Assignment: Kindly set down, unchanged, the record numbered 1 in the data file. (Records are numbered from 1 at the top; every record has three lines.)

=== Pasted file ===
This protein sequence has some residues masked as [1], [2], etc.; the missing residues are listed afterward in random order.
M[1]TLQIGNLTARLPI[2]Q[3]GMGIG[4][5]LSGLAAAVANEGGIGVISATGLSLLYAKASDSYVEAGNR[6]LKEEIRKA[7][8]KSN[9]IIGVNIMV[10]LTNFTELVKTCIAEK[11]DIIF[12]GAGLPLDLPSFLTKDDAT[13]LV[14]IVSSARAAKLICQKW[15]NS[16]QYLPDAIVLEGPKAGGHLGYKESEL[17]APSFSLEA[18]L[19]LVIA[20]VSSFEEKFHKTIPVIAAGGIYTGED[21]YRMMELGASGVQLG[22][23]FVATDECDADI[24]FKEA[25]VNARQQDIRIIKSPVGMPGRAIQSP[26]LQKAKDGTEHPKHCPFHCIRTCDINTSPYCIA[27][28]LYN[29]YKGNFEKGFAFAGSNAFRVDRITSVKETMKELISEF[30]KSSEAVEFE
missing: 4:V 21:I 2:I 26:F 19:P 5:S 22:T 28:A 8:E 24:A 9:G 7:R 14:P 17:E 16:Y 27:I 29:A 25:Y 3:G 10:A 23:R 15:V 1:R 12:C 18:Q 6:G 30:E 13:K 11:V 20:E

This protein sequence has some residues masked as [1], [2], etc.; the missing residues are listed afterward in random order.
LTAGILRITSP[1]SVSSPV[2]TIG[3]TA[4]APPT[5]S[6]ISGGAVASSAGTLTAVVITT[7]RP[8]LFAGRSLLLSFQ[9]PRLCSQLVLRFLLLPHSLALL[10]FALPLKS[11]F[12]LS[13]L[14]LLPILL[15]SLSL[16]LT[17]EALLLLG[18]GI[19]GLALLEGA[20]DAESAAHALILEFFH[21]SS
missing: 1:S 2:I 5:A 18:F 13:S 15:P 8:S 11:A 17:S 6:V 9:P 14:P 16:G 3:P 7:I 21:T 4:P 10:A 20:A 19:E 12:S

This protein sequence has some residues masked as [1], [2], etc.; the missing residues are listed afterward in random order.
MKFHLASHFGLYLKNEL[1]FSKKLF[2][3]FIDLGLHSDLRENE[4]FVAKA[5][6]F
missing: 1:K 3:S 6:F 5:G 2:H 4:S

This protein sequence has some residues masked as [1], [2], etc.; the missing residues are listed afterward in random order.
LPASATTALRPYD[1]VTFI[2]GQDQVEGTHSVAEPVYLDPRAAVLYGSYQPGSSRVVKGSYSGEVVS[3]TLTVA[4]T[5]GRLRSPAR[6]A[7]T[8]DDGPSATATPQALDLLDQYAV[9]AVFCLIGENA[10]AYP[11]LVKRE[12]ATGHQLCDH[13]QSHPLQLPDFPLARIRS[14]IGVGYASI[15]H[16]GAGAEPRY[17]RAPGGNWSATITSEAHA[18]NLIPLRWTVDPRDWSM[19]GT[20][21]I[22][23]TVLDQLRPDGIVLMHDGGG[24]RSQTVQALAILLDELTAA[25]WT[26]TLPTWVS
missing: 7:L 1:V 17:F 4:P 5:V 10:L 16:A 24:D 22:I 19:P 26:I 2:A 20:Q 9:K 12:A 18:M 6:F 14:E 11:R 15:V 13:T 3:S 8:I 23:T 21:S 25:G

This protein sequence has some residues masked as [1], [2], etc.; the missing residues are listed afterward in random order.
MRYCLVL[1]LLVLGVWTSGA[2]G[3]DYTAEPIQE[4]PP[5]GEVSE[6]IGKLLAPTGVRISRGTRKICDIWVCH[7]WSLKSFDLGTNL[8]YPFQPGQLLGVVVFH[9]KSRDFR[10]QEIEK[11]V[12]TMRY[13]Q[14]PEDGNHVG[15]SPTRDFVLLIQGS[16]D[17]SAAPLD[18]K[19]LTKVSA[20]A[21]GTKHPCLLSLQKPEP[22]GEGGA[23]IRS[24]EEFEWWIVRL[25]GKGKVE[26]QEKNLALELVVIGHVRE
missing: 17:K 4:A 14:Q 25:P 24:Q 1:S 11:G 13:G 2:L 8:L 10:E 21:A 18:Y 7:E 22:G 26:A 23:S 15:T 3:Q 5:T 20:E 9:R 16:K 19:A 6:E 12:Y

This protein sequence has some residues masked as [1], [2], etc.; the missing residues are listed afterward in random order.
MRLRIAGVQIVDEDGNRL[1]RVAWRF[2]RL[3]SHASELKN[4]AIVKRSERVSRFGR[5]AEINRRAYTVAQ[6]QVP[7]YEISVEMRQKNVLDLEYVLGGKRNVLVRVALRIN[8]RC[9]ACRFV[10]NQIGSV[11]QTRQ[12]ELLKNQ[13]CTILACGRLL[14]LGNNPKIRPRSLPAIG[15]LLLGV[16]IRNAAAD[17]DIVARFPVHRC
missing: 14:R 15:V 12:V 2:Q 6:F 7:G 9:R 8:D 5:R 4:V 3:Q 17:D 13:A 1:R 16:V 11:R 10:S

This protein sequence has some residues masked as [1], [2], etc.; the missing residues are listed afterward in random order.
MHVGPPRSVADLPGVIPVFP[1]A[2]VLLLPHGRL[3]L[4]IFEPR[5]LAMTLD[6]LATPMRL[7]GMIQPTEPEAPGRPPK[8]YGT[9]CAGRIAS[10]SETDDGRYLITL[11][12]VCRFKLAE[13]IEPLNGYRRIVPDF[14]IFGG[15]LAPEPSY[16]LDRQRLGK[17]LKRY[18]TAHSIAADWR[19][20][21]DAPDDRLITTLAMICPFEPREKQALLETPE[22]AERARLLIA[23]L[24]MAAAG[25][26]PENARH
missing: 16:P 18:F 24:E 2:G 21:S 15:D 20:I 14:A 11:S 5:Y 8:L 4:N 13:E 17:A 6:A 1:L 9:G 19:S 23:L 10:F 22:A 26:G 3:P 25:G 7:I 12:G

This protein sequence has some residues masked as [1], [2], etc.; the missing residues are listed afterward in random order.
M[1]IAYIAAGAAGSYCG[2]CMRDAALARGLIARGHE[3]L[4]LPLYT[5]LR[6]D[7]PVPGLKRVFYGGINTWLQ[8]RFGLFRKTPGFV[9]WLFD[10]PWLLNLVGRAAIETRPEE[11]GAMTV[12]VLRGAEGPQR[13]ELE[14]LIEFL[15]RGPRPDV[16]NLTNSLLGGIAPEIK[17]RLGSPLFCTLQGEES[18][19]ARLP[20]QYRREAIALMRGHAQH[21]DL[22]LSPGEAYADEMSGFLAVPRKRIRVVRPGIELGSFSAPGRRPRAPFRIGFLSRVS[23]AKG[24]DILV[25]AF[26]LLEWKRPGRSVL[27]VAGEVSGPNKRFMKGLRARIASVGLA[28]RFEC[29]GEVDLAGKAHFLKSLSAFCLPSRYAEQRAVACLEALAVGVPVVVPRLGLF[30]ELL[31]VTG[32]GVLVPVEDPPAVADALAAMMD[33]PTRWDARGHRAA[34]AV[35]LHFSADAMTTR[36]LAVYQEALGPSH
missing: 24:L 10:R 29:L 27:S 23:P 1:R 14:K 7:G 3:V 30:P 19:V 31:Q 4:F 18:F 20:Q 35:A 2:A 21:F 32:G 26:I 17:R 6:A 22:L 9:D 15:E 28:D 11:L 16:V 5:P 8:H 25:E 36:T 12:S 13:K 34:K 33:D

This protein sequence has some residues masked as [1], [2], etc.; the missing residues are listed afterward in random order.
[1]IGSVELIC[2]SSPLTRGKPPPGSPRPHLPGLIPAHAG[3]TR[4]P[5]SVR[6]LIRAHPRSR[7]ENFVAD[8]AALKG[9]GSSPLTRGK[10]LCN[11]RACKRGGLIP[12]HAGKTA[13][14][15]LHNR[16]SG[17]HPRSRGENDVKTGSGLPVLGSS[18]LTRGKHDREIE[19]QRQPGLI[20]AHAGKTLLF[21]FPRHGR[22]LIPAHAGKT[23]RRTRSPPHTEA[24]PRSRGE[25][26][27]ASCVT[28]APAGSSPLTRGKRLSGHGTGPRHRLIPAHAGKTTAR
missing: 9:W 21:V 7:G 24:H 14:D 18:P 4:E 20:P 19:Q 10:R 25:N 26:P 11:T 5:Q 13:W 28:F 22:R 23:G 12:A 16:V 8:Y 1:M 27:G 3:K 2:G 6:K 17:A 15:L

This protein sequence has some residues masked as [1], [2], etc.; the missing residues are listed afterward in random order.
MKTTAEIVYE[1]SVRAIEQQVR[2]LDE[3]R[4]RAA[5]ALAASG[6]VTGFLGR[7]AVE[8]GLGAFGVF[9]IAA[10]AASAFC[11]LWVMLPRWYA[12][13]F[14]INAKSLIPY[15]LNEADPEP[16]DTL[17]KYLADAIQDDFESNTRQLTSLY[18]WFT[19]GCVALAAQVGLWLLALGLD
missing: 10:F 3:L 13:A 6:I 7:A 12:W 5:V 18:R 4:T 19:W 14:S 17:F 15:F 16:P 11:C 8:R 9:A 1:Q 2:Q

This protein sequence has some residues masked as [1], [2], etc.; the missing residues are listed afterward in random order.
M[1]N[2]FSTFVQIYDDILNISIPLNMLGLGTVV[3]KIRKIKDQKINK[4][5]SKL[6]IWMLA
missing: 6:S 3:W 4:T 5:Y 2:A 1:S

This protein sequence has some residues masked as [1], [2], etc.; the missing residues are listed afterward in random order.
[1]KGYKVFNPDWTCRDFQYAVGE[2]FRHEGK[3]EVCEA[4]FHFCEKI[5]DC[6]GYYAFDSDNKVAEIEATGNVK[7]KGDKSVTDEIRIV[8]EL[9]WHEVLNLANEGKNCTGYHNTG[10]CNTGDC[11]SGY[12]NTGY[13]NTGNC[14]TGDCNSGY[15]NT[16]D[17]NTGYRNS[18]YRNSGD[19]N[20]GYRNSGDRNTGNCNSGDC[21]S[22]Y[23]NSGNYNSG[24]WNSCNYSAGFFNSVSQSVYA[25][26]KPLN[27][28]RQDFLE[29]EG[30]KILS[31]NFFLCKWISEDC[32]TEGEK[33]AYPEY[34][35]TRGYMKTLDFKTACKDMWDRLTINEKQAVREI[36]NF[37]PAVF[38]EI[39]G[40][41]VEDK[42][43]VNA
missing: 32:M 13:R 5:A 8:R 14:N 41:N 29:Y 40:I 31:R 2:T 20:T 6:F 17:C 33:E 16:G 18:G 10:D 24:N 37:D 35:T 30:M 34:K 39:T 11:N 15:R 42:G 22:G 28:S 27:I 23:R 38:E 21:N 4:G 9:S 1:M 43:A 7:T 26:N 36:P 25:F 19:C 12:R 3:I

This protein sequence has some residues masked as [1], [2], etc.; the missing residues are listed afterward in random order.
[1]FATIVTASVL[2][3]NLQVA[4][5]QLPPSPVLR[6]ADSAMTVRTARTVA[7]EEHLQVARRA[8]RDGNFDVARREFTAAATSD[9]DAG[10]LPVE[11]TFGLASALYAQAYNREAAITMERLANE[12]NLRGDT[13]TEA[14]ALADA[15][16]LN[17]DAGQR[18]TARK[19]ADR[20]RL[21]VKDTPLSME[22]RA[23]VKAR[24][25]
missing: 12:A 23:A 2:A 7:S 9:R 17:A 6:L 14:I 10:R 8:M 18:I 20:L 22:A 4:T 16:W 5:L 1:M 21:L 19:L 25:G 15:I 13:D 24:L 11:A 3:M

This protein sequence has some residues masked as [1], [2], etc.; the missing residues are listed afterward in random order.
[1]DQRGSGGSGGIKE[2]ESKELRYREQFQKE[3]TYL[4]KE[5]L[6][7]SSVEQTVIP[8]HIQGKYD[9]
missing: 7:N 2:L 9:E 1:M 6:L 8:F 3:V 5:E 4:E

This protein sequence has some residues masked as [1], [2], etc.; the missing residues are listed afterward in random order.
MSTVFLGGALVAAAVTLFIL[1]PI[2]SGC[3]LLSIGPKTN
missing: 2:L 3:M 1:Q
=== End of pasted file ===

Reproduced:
This protein sequence has some residues masked as [1], [2], etc.; the missing residues are listed afterward in random order.
M[1]TLQIGNLTARLPI[2]Q[3]GMGIG[4][5]LSGLAAAVANEGGIGVISATGLSLLYAKASDSYVEAGNR[6]LKEEIRKA[7][8]KSN[9]IIGVNIMV[10]LTNFTELVKTCIAEK[11]DIIF[12]GAGLPLDLPSFLTKDDAT[13]LV[14]IVSSARAAKLICQKW[15]NS[16]QYLPDAIVLEGPKAGGHLGYKESEL[17]APSFSLEA[18]L[19]LVIA[20]VSSFEEKFHKTIPVIAAGGIYTGED[21]YRMMELGASGVQLG[22][23]FVATDECDADI[24]FKEA[25]VNARQQDIRIIKSPVGMPGRAIQSP[26]LQKAKDGTEHPKHCPFHCIRTCDINTSPYCIA[27][28]LYN[29]YKGNFEKGFAFAGSNAFRVDRITSVKETMKELISEF[30]KSSEAVEFE
missing: 4:V 21:I 2:I 26:F 19:P 5:S 22:T 28:A 8:E 24:A 9:G 7:R 14:P 17:E 16:Y 27:I 29:A 25:Y 3:G 10:A 23:R 15:V 1:R 12:C 18:Q 6:G 30:E 13:K 11:V 20:E